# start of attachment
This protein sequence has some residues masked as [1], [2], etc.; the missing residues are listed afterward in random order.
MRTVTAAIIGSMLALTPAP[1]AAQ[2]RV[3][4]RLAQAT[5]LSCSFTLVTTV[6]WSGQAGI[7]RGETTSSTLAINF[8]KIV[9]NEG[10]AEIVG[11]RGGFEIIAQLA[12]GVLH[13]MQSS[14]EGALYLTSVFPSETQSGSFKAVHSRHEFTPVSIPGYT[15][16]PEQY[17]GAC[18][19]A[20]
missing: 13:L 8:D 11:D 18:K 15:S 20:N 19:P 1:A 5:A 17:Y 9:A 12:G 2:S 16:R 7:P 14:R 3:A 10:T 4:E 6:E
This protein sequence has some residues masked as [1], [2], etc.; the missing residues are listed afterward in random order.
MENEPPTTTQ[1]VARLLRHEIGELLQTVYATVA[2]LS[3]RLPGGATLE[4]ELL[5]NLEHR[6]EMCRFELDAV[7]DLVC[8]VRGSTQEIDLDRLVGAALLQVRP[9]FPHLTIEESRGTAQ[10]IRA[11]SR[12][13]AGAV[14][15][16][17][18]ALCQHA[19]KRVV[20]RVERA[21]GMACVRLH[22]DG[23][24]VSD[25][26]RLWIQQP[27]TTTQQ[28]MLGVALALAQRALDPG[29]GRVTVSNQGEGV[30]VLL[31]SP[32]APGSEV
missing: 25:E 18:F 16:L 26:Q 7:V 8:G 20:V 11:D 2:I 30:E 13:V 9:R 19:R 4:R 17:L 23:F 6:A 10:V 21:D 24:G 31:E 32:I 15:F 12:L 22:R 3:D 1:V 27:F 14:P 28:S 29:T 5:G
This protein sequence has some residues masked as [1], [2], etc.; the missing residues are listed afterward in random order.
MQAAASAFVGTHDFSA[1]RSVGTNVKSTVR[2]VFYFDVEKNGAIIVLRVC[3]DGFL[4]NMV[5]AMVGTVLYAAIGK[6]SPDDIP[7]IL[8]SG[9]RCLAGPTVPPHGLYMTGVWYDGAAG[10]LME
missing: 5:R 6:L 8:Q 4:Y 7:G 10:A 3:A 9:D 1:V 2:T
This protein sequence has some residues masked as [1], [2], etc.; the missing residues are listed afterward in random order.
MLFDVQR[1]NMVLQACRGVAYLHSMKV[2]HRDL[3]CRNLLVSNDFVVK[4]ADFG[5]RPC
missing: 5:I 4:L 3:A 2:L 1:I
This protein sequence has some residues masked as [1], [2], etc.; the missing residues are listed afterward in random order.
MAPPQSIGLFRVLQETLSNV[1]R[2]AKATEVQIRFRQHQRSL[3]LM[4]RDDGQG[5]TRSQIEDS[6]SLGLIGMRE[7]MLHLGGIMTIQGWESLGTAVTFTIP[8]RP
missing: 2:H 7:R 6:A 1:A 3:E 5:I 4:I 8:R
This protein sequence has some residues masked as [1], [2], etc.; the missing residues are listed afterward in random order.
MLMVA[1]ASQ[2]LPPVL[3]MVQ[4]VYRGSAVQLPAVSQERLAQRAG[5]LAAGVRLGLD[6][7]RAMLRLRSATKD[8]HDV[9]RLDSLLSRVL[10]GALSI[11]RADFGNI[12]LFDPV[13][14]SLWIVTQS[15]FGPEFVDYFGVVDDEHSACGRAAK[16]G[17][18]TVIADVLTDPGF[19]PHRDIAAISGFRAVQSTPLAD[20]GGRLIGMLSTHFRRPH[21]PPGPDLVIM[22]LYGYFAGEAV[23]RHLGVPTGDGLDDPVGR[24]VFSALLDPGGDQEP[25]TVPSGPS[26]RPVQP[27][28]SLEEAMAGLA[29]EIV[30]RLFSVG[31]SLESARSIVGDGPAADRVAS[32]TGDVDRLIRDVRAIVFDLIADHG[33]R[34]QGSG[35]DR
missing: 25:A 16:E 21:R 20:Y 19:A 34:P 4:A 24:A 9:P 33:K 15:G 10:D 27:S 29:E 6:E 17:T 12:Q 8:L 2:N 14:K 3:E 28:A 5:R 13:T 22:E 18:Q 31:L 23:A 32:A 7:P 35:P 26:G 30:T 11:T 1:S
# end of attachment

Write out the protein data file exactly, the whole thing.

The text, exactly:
This protein sequence has some residues masked as [1], [2], etc.; the missing residues are listed afterward in random order.
MRTVTAAIIGSMLALTPAP[1]AAQ[2]RV[3][4]RLAQAT[5]LSCSFTLVTTV[6]WSGQAGI[7]RGETTSSTLAINF[8]KIV[9]NEG[10]AEIVG[11]RGGFEIIAQLA[12]GVLH[13]MQSS[14]EGALYLTSVFPSETQSGSFKAVHSRHEFTPVSIPGYT[15][16]PEQY[17]GAC[18][19]A[20]
missing: 13:L 8:D 11:D 18:K 15:S 20:N 19:P 1:A 5:A 17:Y 9:A 12:G 2:S 16:R 7:P 14:R 3:A 10:T 4:E 6:E
This protein sequence has some residues masked as [1], [2], etc.; the missing residues are listed afterward in random order.
MENEPPTTTQ[1]VARLLRHEIGELLQTVYATVA[2]LS[3]RLPGGATLE[4]ELL[5]NLEHR[6]EMCRFELDAV[7]DLVC[8]VRGSTQEIDLDRLVGAALLQVRP[9]FPHLTIEESRGTAQ[10]IRA[11]SR[12][13]AGAV[14][15][16][17][18]ALCQHA[19]KRVV[20]RVERA[21]GMACVRLH[22]DG[23][24]VSD[25][26]RLWIQQP[27]TTTQQ[28]MLGVALALAQRALDPG[29]GRVTVSNQGEGV[30]VLL[31]SP[32]APGSEV
missing: 25:E 18:F 16:L 26:Q 7:V 8:G 20:V 11:D 2:I 30:E 13:V 9:R 19:R 4:R 17:L 23:F 6:A 10:V 21:D 24:G 31:E 32:I 15:F 12:L 22:R 3:D 1:V 27:F 14:P 28:S 29:T 5:G
This protein sequence has some residues masked as [1], [2], etc.; the missing residues are listed afterward in random order.
MQAAASAFVGTHDFSA[1]RSVGTNVKSTVR[2]VFYFDVEKNGAIIVLRVC[3]DGFL[4]NMV[5]AMVGTVLYAAIGK[6]SPDDIP[7]IL[8]SG[9]RCLAGPTVPPHGLYMTGVWYDGAAG[10]LME
missing: 5:R 6:L 8:Q 4:Y 7:G 10:A 3:A 9:D 1:V 2:T
This protein sequence has some residues masked as [1], [2], etc.; the missing residues are listed afterward in random order.
MLFDVQR[1]NMVLQACRGVAYLHSMKV[2]HRDL[3]CRNLLVSNDFVVK[4]ADFG[5]RPC
missing: 5:I 4:L 3:A 2:L 1:I
This protein sequence has some residues masked as [1], [2], etc.; the missing residues are listed afterward in random order.
MAPPQSIGLFRVLQETLSNV[1]R[2]AKATEVQIRFRQHQRSL[3]LM[4]RDDGQG[5]TRSQIEDS[6]SLGLIGMRE[7]MLHLGGIMTIQGWESLGTAVTFTIP[8]RP
missing: 2:H 7:R 6:A 1:A 3:E 5:I 4:I 8:R
This protein sequence has some residues masked as [1], [2], etc.; the missing residues are listed afterward in random order.
MLMVA[1]ASQ[2]LPPVL[3]MVQ[4]VYRGSAVQLPAVSQERLAQRAG[5]LAAGVRLGLD[6][7]RAMLRLRSATKD[8]HDV[9]RLDSLLSRVL[10]GALSI[11]RADFGNI[12]LFDPV[13][14]SLWIVTQS[15]FGPEFVDYFGVVDDEHSACGRAAK[16]G[17][18]TVIADVLTDPGF[19]PHRDIAAISGFRAVQSTPLAD[20]GGRLIGMLSTHFRRPH[21]PPGPDLVIM[22]LYGYFAGEAV[23]RHLGVPTGDGLDDPVGR[24]VFSALLDPGGDQEP[25]TVPSGPS[26]RPVQP[27][28]SLEEAMAGLA[29]EIV[30]RLFSVG[31]SLESARSIVGDGPAADRVAS[32]TGDVDRLIRDVRAIVFDLIADHG[33]R[34]QGSG[35]DR
missing: 25:A 16:E 21:R 20:Y 19:A 34:P 4:A 24:A 9:P 33:K 15:G 10:D 27:S 29:E 6:E 17:T 12:Q 8:L 2:N 14:K 3:E 28:A 5:R 13:T 22:E 18:Q 31:L 23:A 32:A 7:P 35:P 26:G 30:T 11:T 1:S